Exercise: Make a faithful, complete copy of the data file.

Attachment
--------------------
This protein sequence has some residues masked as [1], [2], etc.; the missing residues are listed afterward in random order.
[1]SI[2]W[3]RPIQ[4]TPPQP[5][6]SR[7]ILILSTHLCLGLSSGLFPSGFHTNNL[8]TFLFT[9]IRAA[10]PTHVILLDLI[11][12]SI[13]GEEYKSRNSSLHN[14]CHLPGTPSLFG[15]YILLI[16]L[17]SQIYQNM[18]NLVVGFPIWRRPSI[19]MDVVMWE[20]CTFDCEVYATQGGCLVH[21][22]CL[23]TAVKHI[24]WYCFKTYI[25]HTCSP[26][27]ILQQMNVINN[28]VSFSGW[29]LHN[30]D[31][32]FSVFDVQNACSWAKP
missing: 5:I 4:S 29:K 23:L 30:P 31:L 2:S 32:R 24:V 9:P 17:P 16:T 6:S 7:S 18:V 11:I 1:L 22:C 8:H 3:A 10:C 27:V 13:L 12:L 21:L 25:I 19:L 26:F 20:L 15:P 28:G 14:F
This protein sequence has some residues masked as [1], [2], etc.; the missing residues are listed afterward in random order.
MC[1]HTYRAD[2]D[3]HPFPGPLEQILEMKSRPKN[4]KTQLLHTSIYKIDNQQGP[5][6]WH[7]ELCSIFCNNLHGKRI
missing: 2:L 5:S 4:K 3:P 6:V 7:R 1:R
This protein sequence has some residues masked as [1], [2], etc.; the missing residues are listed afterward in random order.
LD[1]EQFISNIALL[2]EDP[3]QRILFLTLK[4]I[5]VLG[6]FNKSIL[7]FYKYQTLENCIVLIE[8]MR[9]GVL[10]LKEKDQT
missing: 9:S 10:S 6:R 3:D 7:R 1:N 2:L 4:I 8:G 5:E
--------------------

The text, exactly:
This protein sequence has some residues masked as [1], [2], etc.; the missing residues are listed afterward in random order.
[1]SI[2]W[3]RPIQ[4]TPPQP[5][6]SR[7]ILILSTHLCLGLSSGLFPSGFHTNNL[8]TFLFT[9]IRAA[10]PTHVILLDLI[11][12]SI[13]GEEYKSRNSSLHN[14]CHLPGTPSLFG[15]YILLI[16]L[17]SQIYQNM[18]NLVVGFPIWRRPSI[19]MDVVMWE[20]CTFDCEVYATQGGCLVH[21][22]CL[23]TAVKHI[24]WYCFKTYI[25]HTCSP[26][27]ILQQMNVINN[28]VSFSGW[29]LHN[30]D[31][32]FSVFDVQNACSWAKP
missing: 5:I 4:S 29:K 23:L 30:P 31:L 2:S 32:R 24:V 9:P 17:P 16:T 6:S 7:S 18:V 11:I 1:L 22:C 8:H 3:A 10:C 27:V 13:L 12:L 21:L 25:I 19:L 26:F 20:L 15:P 28:G 14:F
This protein sequence has some residues masked as [1], [2], etc.; the missing residues are listed afterward in random order.
MC[1]HTYRAD[2]D[3]HPFPGPLEQILEMKSRPKN[4]KTQLLHTSIYKIDNQQGP[5][6]WH[7]ELCSIFCNNLHGKRI
missing: 2:L 5:S 4:K 3:P 6:V 7:R 1:R
This protein sequence has some residues masked as [1], [2], etc.; the missing residues are listed afterward in random order.
LD[1]EQFISNIALL[2]EDP[3]QRILFLTLK[4]I[5]VLG[6]FNKSIL[7]FYKYQTLENCIVLIE[8]MR[9]GVL[10]LKEKDQT
missing: 9:S 10:S 6:R 3:D 7:R 1:N 2:L 4:I 8:G 5:E